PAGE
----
The research aspects of this project were led by MUI, based within UoM’s Department of Geography. Members of the 360 team led the rare ‘before and after’ evaluation of the introduction of an innovative sustainable park, in a deprived and flood-risk urban area of Manchester (UK).
The intervention, affectionately known locally as a ‘sponge park’ drew on innovative drainage solutions, exciting children’s play and biodiverse landscaping. The four-year study revealed large standardised effects for wellbeing behaviours, including walking, running, socialising and taking notice of one’s immediate environment. In order to enhance the quality of insight, the bespoke research compared to a matched neighbourhood with no intervention. This helped disentangle the impact of Covid on local outdoor space usage, showing that the new sustainable park demonstrated an impact much larger than that caused by the pandemic.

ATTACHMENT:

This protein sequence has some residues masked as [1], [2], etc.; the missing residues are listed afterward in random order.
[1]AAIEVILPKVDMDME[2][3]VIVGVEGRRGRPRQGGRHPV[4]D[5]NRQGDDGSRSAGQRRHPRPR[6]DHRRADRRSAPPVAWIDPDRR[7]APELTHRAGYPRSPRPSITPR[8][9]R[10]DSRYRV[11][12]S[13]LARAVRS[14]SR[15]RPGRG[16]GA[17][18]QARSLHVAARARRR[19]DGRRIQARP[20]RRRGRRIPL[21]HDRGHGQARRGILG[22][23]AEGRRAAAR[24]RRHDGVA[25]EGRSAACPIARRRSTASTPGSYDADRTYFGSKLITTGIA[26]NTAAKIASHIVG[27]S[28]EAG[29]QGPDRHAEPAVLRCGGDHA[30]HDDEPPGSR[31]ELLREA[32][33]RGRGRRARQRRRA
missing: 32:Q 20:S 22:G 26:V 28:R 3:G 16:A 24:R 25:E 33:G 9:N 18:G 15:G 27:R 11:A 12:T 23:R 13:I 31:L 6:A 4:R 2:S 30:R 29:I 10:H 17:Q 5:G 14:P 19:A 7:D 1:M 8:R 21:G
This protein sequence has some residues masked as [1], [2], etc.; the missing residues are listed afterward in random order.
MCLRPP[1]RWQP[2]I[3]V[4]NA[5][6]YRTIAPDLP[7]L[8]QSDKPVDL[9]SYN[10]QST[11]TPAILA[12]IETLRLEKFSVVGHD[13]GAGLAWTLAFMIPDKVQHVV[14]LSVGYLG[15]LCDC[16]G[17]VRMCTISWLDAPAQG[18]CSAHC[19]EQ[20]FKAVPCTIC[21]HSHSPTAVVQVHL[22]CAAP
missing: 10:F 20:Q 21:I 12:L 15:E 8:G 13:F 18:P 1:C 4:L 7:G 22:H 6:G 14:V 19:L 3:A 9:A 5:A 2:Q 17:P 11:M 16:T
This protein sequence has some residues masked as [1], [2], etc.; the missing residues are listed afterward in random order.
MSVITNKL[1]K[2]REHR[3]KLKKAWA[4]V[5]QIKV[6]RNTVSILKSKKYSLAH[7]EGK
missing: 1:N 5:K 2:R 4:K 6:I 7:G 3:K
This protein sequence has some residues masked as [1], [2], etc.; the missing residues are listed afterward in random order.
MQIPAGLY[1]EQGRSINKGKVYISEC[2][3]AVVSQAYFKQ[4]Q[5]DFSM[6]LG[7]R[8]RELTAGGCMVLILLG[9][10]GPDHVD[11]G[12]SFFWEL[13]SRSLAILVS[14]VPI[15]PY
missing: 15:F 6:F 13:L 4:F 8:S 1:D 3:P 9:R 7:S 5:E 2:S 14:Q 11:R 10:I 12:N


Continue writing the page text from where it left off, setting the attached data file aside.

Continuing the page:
The work has helped underpin sustainable interventions elsewhere in the UK and the data collection approaches have also been adapted for other European settings, helping to secure a ‘pineapple’ award and nomination for several additional awards.
European Commission & MCC
Environmental Science, Data Science, Public Health, Statistics, Geography, Planning.
Manchester City Council, Guiness Housing Trust, Greater Manchester Combined Authority, Manchester Climate Agency.
3 research papers, 2 project reports, Multiple dissemination materials
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